Oct 29, 2010

Meteora Monasteries: Agia Triada

Made famous by James Bond, Agia Triada (also Ayías Triádhos, Ayia Triadaor Aghia Triada; "Holy Trinity") is probably the most dramatically positioned monastery of the Meteora. It is perched atop a slender pinnacle and accessible only by 140 steep steps, making it one of the most peaceful monasteries as well.

Hermit monks may have lived here beginning in the 14th century, but the present monastery was built between 1458 and 1476. Until the 20th century, monks, pilgrims and supplies reached the monastery only by means of rope-ladders and baskets. But in 1925, access to the rock was eased by the addition of rock-hewn stairs. Agia Triada suffered greatly in World War II and the German occupation, during which virtually all its treasures were looted.

Few tour buses stop at Holy Trinity Monastery, so it is comparatively peaceful and some semblence of monastic life is able to continue. It is inhabited and maintained by just a few monks. The courtyard displays old farm implements and the old winch for hauling up baskets (a funicular now carries supplies to the top), as well as inspirational quotes from 1 Corinthians 13 (e.g. "Love is patient"). The monastic buildings are attractively half-timbered. The small church (1476) has an exterior of brick and tile and is augmented by a large, unattractive narthex (1684). It has two domes, reflecting two building phases. The frescoes in the church date from the 18th century and the those in the narthex from the 17th; they have been well restored. The church contains one of the few portable treasures that survived the 20th century: a Gospel bookprinted in Venice in 1539, with a silver cover. Carved into the rock off the passageway into the courtyard is a round Chapel of John the Baptist (1682), which may occupy the site of an early hermitage. Holy Trinity owns over 120 religious manuscripts copied by its monks over the centuries, but for practical reasons these are kept at Agios Stefanos Monastery.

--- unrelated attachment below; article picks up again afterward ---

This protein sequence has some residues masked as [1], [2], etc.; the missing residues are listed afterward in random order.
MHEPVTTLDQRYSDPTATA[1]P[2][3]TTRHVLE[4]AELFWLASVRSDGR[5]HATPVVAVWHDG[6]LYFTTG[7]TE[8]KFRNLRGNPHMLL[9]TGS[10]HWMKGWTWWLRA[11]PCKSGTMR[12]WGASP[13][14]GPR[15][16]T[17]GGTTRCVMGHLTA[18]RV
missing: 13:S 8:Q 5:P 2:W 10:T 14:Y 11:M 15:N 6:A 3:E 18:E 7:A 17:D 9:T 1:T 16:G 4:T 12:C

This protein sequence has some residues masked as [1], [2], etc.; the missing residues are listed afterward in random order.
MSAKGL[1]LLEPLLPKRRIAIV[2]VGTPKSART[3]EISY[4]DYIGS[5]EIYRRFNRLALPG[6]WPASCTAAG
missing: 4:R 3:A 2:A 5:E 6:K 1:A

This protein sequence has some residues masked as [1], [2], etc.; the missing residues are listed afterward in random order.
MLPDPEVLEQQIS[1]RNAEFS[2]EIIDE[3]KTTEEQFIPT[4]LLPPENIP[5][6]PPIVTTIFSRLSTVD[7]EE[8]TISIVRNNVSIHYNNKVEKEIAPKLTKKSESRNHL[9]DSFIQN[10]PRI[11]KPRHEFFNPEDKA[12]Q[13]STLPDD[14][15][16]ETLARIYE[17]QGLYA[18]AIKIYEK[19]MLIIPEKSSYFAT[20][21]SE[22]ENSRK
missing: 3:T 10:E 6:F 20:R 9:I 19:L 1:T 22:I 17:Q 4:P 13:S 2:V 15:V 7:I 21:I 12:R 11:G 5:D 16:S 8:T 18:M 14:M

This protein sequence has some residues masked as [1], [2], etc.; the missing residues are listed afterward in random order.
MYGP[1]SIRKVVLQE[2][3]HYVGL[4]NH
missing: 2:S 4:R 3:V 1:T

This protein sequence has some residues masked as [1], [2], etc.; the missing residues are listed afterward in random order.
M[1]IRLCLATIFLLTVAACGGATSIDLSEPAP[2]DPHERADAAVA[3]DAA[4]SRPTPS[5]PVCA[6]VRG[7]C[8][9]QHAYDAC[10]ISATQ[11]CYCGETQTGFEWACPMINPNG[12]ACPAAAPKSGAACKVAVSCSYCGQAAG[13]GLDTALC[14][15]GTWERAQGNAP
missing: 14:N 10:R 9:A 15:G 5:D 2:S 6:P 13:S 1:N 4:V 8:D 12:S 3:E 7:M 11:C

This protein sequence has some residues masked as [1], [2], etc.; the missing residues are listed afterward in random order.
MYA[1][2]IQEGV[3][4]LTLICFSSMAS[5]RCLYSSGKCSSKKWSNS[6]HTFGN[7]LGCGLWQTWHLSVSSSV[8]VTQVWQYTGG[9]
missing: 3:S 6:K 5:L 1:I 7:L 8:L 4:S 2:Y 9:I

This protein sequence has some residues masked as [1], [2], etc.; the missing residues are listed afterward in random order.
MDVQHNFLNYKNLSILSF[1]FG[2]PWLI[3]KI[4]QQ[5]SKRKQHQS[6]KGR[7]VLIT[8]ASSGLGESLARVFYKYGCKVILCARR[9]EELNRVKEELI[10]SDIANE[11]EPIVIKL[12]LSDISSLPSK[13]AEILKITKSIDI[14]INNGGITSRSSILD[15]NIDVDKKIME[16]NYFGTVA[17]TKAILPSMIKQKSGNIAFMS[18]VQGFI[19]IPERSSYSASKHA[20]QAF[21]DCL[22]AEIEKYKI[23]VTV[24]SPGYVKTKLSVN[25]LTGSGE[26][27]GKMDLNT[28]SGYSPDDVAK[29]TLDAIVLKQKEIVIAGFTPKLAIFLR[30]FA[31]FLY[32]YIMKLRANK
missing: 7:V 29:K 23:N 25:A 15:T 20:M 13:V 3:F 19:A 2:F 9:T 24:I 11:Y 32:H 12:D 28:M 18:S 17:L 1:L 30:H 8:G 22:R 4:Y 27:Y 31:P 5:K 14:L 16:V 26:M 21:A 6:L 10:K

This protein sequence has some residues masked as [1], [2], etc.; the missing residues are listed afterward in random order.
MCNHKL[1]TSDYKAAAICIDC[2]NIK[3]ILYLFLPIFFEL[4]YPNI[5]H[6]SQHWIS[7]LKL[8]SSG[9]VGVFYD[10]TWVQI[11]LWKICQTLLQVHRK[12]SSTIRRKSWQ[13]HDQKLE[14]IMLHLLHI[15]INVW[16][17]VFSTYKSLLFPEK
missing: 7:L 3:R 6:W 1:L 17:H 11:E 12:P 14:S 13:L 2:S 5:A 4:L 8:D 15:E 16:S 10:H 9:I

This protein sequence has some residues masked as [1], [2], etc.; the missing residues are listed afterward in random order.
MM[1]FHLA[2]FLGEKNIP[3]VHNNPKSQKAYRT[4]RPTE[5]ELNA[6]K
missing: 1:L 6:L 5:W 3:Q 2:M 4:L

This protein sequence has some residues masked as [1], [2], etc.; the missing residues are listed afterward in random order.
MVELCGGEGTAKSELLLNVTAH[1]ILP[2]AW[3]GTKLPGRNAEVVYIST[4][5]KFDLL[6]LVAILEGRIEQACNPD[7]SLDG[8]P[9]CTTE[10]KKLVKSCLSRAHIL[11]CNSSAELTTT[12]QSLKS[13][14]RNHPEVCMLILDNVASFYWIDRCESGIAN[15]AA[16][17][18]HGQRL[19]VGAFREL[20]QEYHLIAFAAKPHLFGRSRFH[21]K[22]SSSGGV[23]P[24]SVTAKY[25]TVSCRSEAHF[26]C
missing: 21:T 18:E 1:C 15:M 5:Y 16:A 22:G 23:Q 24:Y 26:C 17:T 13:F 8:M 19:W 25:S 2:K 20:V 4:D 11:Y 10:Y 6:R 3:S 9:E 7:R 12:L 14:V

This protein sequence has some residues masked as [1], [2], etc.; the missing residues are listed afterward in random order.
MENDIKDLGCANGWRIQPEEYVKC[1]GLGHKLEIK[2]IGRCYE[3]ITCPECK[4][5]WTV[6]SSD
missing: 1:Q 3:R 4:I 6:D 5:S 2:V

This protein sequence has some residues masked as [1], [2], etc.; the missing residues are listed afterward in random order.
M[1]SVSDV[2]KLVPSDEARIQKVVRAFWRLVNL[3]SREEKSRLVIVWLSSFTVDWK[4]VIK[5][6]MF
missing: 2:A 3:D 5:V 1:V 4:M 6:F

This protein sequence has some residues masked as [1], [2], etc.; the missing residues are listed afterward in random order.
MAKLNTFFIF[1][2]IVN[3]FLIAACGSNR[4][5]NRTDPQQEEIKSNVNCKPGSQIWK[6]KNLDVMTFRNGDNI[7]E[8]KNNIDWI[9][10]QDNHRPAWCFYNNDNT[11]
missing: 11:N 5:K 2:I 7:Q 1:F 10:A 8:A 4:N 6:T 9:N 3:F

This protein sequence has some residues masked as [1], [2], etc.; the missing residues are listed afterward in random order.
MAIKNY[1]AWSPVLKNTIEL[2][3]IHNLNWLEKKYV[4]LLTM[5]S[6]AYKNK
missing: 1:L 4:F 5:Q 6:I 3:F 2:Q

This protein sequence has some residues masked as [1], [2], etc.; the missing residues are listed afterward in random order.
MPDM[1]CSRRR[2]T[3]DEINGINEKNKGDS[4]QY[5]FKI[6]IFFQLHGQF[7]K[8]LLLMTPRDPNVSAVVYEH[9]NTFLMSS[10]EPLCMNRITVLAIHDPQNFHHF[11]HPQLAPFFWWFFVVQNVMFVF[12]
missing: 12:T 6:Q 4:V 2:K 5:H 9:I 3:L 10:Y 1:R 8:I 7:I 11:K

Source of information: Sacred Destinations

In a previous post, I mentioned the Meteora Monasteries. I thought I would devote a post to each of the six monasteries that are a part of this group in Greece.

If you want a satellite view of the area, click here.

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